Rapper Drake seems to be all aboard Apple’s latest project, having performed alongside protege The Weeknd at the official unveiling of Apple Music. However, not all A-List stars are satisfied with the new streaming service, which claims to “really move the needle for fans and artists.”
In order to gain access to the “revolutionary” platform that runs as an app for Apple gadgets and Android smartphones, labels have been asked to contribute the work of the artists for three months without pay so users will have a free trial.
British firms quickly voiced concerns and UK Music’s chairman said the demand could “literally put people out of business”.
Music industry darling Taylor Swift, who has been outspoken about streaming in the past, wrote an open letter to Apple and slammed its conditions in a note entitled “To Apple, Love Taylor”.
She opened by saying that she intends to hold back her album 1989 from the platform, but softened the blow by saying how much she respects the firm as a partner and distribution channel for selling music.
“I’m sure you are aware that Apple Music will be offering a free 3 month trial to anyone who signs up for the service. I’m not sure you know that Apple Music will not be paying writers, producers, or artists for those three months. I find it to be shocking, disappointing, and completely unlike this historically progressive and generous company,” she wrote.
Swift noted that it’s not about her, highlighting that with five albums released she’s able to support herself, her band, crew and management by live shows alone.
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Continuing, she said: “This is about the new artist or band that has just released their first single and will not be paid for its success. This is about the young songwriter who just got his or her first cut and thought that the royalties from that would get them out of debt.
“This is about the producer who works tirelessly to innovate and create, just like the innovators and creators at Apple are pioneering in their field…but will not get paid for a quarter of a year’s worth of plays on his or her songs.
“These are not the complaints of a spoiled, petulant child. These are the echoed sentiments of every artist, writer and producer in my social circles who are afraid to speak up publicly because we admire and respect Apple so much. We simply do not respect this particular call.”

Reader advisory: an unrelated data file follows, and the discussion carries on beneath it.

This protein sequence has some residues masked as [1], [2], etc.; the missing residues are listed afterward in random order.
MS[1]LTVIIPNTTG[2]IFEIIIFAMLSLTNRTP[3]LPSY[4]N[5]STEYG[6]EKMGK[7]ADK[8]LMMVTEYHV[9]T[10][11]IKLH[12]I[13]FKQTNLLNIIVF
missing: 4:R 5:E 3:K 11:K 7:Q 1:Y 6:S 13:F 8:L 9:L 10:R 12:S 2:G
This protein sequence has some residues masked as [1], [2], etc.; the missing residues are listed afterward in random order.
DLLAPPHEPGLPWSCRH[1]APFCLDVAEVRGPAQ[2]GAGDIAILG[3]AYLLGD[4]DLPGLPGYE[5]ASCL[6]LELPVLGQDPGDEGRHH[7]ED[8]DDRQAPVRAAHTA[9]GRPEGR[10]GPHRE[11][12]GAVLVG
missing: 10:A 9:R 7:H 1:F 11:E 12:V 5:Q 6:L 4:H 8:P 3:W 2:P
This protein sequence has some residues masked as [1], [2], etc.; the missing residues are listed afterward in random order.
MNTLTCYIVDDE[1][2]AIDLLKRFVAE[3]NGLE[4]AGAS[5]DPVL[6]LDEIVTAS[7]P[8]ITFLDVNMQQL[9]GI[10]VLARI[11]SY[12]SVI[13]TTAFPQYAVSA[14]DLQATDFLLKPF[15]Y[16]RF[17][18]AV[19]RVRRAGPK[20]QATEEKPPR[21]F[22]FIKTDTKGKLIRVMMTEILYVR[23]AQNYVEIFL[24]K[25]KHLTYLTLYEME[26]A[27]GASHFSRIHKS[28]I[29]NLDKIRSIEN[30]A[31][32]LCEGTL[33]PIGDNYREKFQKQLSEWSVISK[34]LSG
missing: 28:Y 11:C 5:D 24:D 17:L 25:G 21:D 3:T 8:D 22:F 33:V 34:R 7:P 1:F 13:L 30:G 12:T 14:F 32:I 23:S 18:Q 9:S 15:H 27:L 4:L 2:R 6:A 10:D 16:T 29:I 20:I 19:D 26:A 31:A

The letter detailed that she was well aware the ultimate goal was paid streaming and called it “beautiful progress”, but called out the firm’s profits and said its success means it is able to pay the artists, writers and producers.
“Three months is a long time to go unpaid, and it is unfair to ask anyone to work for nothing. I hope that soon I can join them in the progression towards a streaming model that seems fair to those who create this music. I think this could be the platform that gets it right.
“But I say to Apple with all due respect, it’s not too late to change this policy and change the minds of those in the music industry who will be deeply and gravely affected by this.
“We don’t ask you for free iPhones. Please don’t ask us to provide you with our music for no compensation.”
Interestingly, and rather unexpectedly, Apple has responded to the letter. Specifically, it was senior VP of internet software and services Eddy Cue who replied to Swift.
He tweeted: “Apple will always make sure that artist are paid #iTunes #AppleMusic” and followed up with “#AppleMusic will pay artist for streaming, even during customer’s free trial period”.
Of course, bad press is the last thing the Apple will want ahead of its 30 June launch and the well-timed letter and sheer omnipotence of Swift, who has a Twitter following of almost 60 million, appeared to be too much for the company to ignore.
We hear you @taylorswift13 and indie artists. Love, Apple
— Eddy Cue (@cue) June 22, 2015
I am elated and relieved. Thank you for your words of support today. They listened to us.
— Taylor Swift (@taylorswift13) June 22, 2015
Following the unveiling of Apple Music, Spotify released new numbers to show it has 75 million active users and 20 million paying subscribers, which is up from 40 million and 10 million respectively in May 2014.